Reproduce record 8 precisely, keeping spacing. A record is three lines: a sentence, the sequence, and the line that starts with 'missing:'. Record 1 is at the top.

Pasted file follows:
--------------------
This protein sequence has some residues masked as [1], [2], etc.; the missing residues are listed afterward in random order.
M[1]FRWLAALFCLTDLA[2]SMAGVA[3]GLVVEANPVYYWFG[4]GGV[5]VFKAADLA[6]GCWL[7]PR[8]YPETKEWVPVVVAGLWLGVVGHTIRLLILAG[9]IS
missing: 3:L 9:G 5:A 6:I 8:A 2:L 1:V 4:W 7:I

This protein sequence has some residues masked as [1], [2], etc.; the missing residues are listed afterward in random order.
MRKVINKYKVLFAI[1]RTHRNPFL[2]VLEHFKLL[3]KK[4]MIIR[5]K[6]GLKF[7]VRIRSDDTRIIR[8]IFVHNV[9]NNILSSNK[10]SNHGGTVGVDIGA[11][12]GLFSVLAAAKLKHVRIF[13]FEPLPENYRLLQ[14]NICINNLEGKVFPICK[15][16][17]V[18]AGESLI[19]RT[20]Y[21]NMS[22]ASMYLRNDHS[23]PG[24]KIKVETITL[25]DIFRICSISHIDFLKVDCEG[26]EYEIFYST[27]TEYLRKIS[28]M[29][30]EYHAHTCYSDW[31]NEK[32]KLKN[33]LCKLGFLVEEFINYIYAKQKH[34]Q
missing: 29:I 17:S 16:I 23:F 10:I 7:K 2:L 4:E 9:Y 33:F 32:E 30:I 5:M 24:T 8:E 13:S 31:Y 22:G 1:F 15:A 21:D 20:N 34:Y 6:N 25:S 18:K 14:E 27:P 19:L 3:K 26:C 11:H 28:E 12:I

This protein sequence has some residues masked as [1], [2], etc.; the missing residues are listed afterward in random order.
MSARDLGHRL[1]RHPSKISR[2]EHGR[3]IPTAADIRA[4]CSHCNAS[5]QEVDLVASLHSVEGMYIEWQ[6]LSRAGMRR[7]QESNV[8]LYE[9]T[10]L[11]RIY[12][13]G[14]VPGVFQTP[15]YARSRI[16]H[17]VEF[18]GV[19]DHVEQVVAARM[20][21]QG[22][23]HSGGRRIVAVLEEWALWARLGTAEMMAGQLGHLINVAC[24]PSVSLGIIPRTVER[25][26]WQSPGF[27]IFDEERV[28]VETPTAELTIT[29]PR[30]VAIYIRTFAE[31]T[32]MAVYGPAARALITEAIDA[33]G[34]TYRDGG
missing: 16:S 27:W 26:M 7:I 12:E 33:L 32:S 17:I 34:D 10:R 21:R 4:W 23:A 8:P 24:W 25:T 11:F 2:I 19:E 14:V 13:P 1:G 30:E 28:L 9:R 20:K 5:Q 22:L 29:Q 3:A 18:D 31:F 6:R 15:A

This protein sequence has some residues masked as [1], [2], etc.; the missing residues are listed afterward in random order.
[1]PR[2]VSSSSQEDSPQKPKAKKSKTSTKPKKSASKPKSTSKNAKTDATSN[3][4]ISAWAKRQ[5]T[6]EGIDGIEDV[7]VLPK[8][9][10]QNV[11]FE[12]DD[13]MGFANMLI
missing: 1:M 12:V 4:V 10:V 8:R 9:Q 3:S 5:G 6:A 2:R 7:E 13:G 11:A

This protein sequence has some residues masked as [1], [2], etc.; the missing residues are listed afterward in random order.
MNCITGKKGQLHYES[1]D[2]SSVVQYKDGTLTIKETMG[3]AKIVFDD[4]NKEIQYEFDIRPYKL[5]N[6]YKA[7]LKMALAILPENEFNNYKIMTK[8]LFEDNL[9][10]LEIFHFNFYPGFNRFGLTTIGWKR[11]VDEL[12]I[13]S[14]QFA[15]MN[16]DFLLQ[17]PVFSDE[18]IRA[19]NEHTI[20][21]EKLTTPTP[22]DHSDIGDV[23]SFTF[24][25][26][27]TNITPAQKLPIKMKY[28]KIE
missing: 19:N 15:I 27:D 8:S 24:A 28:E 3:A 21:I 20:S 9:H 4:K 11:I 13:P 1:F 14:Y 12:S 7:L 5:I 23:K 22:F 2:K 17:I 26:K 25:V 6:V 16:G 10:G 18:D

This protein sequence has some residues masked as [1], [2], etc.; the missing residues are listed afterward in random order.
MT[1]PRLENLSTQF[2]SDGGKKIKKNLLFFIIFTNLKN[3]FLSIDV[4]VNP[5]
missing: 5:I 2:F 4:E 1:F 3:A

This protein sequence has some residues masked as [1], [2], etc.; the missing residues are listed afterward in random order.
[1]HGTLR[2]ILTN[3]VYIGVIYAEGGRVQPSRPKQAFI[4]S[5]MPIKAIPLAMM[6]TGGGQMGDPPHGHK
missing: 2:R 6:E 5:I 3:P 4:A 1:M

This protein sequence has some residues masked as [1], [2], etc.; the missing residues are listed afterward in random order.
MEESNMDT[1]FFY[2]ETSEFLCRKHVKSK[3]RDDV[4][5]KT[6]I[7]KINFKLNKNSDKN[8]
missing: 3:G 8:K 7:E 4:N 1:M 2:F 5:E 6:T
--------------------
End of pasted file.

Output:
This protein sequence has some residues masked as [1], [2], etc.; the missing residues are listed afterward in random order.
MEESNMDT[1]FFY[2]ETSEFLCRKHVKSK[3]RDDV[4][5]KT[6]I[7]KINFKLNKNSDKN[8]
missing: 3:G 8:K 7:E 4:N 1:M 2:F 5:E 6:T